Fly in the face number 3
Emotion drives behaviour, not, in the vast majority of cases, a desire for power and control – read Ellen Pence’s 1999 confession about her notions of power and control ! Duluth and Beyond.
As clients talk about their emotional experiences in their families in a very large percentage of cases what pops up? Well, yes, you guessed it, as the research tells us, their own abuse at the hands of their parents, and others. And what does that “put the client in touch with” ? – Their own sufferings, which when they explore and understand a little also brings their own behaviour, often in front of their children, into stark relief. Most of the people we work with are seeking to regain (or keep) contact with their children so it is important that they understand the impacts of parental behaviour on their children (as well as their partner). The “emotional wheel” provides a very much better focus than the power and control wheel: it is immediately relevant to the clients themselves, their children and their partner. Clients “take it on board” with alacrity – rather than having the power and control wheel welded onto them, somehow. (Our emotional wheel version differs a little from Plutchnik’s; rather arrogantly we think ours is better! Open to debate!)
Fly in the face no 4
The amount of time and the format. Traditionally counselling runs an hour, 90 mins, 2 hours per week. We want to run a closed group. Over longer periods of time people fall ill, get conflicting appointments, etc . etc. A prolonged closed group would disintegrate with drop-outs! Training for professionals very often occupies full days. The most important course I ever took lasted 4 whole days. Men work. Many men work moving shift patterns. You cannot satisfy all the various needs but you do need to be satisfying most. Men provide. If you “stop them from working” you stop them earning and this interferes with many men’s ideas of their roles as providers. So you avoid that as far as possible. We work at weekends, Saturday and Sunday, 2 weekends, about 1 month apart. The results – 90 – 95 % of the people complete all the work. This year we’ll work 32 of the 52 weekends – that is a very high social cost to us – we feel like martyrs! – but the real importance is for the clients who can engage, and in the longer run for the benefit of their children and their partners and their future partners, too. If we ever totalled them up it would seem like a very small cost to us, compared to the benefit to most of them.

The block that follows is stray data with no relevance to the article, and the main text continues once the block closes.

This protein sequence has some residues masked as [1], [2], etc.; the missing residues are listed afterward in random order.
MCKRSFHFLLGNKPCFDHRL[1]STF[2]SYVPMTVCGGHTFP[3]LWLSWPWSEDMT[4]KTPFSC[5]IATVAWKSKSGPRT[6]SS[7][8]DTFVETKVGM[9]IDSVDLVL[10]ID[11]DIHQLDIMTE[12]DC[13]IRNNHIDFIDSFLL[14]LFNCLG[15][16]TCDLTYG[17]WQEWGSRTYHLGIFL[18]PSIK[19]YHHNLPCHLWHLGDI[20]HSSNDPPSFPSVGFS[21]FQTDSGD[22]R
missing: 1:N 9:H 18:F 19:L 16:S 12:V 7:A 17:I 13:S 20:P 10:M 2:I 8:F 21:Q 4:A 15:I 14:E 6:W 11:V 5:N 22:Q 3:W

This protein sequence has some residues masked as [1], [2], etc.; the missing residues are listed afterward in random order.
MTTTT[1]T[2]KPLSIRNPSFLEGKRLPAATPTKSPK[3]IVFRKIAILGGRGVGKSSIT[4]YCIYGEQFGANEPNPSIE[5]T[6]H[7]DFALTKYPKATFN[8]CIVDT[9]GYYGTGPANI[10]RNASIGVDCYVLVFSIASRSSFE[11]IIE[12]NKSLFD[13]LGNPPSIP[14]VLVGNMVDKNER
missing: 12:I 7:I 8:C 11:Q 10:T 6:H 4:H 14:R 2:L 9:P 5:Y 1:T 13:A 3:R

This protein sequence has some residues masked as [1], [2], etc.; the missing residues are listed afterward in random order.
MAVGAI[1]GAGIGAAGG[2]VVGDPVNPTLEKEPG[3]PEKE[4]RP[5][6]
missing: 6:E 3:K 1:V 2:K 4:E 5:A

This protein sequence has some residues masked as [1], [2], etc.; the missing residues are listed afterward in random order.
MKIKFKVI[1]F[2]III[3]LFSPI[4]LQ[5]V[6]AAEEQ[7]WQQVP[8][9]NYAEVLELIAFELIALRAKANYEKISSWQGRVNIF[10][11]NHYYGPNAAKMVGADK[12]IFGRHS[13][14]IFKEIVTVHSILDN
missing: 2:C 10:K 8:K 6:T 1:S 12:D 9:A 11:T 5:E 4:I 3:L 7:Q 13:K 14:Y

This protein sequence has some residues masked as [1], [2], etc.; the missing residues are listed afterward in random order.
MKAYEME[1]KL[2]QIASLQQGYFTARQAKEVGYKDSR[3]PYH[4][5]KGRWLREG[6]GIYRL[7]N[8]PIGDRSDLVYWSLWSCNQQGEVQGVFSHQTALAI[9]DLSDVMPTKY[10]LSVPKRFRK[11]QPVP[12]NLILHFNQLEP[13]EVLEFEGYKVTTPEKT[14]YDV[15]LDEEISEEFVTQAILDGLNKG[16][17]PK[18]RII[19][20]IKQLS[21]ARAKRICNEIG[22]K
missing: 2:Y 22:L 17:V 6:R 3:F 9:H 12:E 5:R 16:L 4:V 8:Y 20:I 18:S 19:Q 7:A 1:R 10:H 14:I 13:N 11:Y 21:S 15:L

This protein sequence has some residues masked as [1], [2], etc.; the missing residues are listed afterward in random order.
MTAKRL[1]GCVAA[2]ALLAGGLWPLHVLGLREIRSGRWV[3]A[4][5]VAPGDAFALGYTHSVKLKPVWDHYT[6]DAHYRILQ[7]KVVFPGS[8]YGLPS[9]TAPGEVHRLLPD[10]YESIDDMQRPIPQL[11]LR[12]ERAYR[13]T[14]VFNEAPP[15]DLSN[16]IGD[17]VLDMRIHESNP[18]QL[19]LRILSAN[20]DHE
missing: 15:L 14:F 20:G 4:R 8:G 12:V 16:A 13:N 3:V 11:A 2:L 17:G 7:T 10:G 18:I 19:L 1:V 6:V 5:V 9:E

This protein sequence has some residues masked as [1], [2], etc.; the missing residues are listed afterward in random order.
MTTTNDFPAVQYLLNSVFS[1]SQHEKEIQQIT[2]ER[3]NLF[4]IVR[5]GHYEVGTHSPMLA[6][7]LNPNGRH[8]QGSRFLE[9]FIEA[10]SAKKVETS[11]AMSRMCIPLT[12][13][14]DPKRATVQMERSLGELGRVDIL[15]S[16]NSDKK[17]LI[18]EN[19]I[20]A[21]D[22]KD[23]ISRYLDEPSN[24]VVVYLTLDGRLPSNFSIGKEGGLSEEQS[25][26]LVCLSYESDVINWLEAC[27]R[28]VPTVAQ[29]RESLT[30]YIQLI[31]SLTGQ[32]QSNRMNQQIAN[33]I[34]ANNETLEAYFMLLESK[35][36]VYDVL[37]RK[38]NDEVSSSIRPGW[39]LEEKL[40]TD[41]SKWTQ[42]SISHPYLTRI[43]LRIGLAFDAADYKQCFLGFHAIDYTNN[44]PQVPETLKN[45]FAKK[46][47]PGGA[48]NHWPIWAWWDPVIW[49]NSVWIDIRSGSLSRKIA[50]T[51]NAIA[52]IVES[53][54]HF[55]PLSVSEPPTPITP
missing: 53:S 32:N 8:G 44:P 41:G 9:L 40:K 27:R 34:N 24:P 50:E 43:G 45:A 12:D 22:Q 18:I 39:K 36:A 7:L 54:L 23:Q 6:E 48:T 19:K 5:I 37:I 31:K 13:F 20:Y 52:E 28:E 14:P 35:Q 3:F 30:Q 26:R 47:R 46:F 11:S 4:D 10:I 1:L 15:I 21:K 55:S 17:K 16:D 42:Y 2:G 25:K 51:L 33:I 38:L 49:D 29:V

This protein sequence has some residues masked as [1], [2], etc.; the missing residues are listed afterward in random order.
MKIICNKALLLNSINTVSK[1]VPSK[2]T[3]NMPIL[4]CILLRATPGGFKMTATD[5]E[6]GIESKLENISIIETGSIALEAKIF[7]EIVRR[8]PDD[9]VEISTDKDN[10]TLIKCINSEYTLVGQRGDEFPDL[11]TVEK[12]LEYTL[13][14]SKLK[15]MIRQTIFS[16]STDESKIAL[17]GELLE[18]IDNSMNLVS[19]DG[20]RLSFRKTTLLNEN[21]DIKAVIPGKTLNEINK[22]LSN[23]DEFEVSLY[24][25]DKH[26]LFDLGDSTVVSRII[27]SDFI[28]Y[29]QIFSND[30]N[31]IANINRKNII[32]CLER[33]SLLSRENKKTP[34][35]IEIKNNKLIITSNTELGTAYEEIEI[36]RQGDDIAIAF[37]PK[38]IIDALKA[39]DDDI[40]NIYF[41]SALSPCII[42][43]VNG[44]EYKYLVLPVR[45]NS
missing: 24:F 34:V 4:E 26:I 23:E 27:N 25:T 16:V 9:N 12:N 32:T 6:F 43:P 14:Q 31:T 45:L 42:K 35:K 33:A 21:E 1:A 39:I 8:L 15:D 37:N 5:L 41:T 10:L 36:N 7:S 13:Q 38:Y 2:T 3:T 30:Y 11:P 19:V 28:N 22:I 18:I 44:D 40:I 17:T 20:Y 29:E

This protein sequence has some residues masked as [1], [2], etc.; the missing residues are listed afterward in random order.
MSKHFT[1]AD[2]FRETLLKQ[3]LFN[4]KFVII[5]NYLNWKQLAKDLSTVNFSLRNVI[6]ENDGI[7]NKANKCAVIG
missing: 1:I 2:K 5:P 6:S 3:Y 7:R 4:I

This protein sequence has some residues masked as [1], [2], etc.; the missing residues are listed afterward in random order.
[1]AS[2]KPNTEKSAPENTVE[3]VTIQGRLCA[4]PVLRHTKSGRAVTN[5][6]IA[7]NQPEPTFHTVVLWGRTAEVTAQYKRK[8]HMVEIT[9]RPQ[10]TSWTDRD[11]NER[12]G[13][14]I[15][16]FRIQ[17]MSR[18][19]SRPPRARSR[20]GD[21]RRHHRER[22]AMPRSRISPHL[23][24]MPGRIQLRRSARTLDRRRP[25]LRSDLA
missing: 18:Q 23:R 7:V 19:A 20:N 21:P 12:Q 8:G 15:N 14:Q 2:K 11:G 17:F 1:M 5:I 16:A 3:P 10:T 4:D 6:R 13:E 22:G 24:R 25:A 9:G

Fly in the face no 5
In the UK 7 Duluth-style programmes run by 4 Duluth-style projects could scrape together 36 whole male figures on whom to base £1.2 worth of research, MIRABAL. The researchers drew some percentage style conclusions in the executive summary which lead you, if unwary, to think “Wow – that’s impressive!” On page 8 of the fuller report you get the explanation – based on 36 men!
That year, our little organisation completed work with 55 men, 33 of them referrals by social services. So far, 12 months later, we have heard of 1 man from that cadre that has been violent again. I would bet that more than 45 of those men would have been willing to undergo the research afterwards. Our annual income? Less than £15,000. Buy some research with that!
We have a practice. We have some evidence but nothing like enough. Our independent evidence mainly focusses on the profound changes brought about in 1 client who would have almost certainly been concluded as having a “severe personality disorder” although those words were not written. The examining psychologist’s remarks – 13 years ago – were: “That condition is not supposed to change, they’ll have to re-write the text books.” A client who completed this weekend showed many of the same signs of very profound changes (and of course there was another who showed relatively little sign of change. )
Professor Daniel Siegel and many others have been doing just that, re-writing the text books, that is – and no doubt his definitions of The Mind and emotions and their inter-relationship with the brain and relationships will, no-doubt, earn him a Nobel Prize or some equivalent in the future. For all of us “professionals” who became skilled at applying the various DSM’s diagnoses and, in our training, didn’t get any information about “the mind”, 95% plus of us to all appearances, Siegel’s work is likely to help us develop understandings of what constitutes a healthy mind, as opposed to merely diagnosing an unhealthy mind and then having very little idea about what to do with that to help improve the individual’s situation!